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Why You Shouldn't Eat Raisins For Weight Loss

This Photo Shows the Easy Calorie Swap You Should Make to Cut Back on Sugar

A post shared by MAX WEBER (@maxweberfit) on

Dried fruit seems like a healthy snack — after all, it's fruit, it's all-natural, and it makes for an easy topper to yoghurt and salads. But this photo from personal trainer Max Weber, NASM, ACE (@maxweberfit), shows why dried fruit may actually be impeding your weight-loss efforts.

One ounce of raisins, about the size of a mini box, is approximately 85 calories and nearly 19 grams of sugar with only one gram of fibre. And if you've ever eaten a serving of raisins, you know it's not exactly satisfying. Dried fruit is removed of all the water that makes it a satiating snack, leaving you with little more than natural sugars instead.

Fresh fruit, on the other hand, contains filling fibre and has more water per serving to help keep you satisfied — eight ounces of strawberries is just 72 calories, 11 grams of sugar, and 4.5 grams of fibre. Not only do the strawberries have less sugar and fewer calories, but you get way more bang for your buck in terms of volume.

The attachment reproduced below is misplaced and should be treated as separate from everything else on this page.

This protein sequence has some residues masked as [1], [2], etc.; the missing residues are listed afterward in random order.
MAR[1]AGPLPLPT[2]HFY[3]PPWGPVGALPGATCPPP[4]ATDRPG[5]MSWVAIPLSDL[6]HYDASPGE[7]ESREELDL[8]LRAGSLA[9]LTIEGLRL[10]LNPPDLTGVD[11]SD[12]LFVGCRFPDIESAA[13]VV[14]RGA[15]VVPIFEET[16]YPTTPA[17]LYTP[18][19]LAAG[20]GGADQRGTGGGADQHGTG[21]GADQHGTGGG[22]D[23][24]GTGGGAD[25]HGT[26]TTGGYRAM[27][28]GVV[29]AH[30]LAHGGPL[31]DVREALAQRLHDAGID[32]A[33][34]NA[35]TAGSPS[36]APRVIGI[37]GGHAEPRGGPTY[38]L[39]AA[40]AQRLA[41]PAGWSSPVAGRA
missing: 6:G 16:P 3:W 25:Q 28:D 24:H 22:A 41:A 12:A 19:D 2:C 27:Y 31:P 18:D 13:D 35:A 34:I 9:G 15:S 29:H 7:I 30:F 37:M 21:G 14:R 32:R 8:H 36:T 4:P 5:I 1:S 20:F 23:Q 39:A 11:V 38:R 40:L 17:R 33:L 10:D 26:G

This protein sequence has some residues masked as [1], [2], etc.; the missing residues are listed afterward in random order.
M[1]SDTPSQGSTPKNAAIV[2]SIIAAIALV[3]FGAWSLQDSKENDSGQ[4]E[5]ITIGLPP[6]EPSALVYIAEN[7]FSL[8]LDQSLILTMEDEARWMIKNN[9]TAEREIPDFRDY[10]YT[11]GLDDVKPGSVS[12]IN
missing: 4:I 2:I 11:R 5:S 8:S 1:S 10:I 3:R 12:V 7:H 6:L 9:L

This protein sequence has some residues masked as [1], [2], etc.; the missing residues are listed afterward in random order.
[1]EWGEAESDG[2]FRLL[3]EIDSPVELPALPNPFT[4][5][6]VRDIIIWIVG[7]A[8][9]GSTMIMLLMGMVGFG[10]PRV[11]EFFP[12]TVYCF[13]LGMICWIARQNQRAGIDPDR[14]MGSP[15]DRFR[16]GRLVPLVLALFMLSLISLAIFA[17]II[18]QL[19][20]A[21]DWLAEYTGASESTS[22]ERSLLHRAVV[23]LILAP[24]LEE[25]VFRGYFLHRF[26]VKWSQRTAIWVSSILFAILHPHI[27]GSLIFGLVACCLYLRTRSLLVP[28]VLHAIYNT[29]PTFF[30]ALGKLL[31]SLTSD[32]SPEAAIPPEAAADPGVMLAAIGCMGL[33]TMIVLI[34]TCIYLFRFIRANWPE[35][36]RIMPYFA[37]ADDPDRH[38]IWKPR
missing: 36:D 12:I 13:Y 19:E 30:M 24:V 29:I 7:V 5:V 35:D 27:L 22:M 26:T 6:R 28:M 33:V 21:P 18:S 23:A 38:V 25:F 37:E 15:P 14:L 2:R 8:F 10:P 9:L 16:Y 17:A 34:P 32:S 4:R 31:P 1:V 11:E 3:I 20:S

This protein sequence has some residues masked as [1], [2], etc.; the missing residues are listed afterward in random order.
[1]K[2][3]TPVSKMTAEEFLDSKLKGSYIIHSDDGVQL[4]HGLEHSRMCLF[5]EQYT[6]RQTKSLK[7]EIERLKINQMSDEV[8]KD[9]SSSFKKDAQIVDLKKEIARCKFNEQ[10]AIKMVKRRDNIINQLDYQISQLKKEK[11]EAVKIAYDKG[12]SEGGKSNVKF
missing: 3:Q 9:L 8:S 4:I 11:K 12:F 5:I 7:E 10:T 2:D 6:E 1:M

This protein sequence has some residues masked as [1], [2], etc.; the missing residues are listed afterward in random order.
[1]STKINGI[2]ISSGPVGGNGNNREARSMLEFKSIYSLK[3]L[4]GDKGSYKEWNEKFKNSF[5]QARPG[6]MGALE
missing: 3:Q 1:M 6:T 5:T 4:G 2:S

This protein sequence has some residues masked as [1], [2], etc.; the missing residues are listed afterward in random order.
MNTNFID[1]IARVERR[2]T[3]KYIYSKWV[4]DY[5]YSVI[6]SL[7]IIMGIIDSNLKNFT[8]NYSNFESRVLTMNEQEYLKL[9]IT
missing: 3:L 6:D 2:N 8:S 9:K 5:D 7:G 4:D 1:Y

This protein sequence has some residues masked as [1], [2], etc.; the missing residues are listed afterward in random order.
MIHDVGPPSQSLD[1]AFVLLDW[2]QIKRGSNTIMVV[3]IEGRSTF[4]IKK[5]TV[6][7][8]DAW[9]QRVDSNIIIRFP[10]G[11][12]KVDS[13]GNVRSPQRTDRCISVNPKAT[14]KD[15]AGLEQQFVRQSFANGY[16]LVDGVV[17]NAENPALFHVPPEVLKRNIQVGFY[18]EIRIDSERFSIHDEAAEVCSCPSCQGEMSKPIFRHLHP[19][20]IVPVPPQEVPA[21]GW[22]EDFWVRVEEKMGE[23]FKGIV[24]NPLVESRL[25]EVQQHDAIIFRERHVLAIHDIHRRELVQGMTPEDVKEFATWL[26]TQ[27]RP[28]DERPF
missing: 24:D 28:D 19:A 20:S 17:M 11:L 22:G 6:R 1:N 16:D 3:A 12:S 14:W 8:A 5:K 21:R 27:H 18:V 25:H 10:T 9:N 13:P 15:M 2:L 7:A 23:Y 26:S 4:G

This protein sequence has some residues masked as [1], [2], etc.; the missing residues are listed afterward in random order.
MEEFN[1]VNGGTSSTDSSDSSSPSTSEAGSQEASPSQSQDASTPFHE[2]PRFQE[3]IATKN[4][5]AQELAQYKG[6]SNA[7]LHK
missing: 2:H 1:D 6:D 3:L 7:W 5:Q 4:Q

"The food choices you make, and the portion sizes you elect will largely dictate your progress on your fitness goals," Max wrote in his caption. "And in this case, you can see how much the choices you make dictate how much or how little food you get at any given meal or snack. Keep these little things in mind on your fitness journey, and make the 'better' choice. Whatever that may be for you, given your goals, your cravings, and your values."

If you're looking to lose weight, you may be better off swapping dried fruit for the real deal. And if you do want to splurge on raisins or other dried fruit, be mindful of the serving size and how they fit into your overall daily calorie and macro goals.

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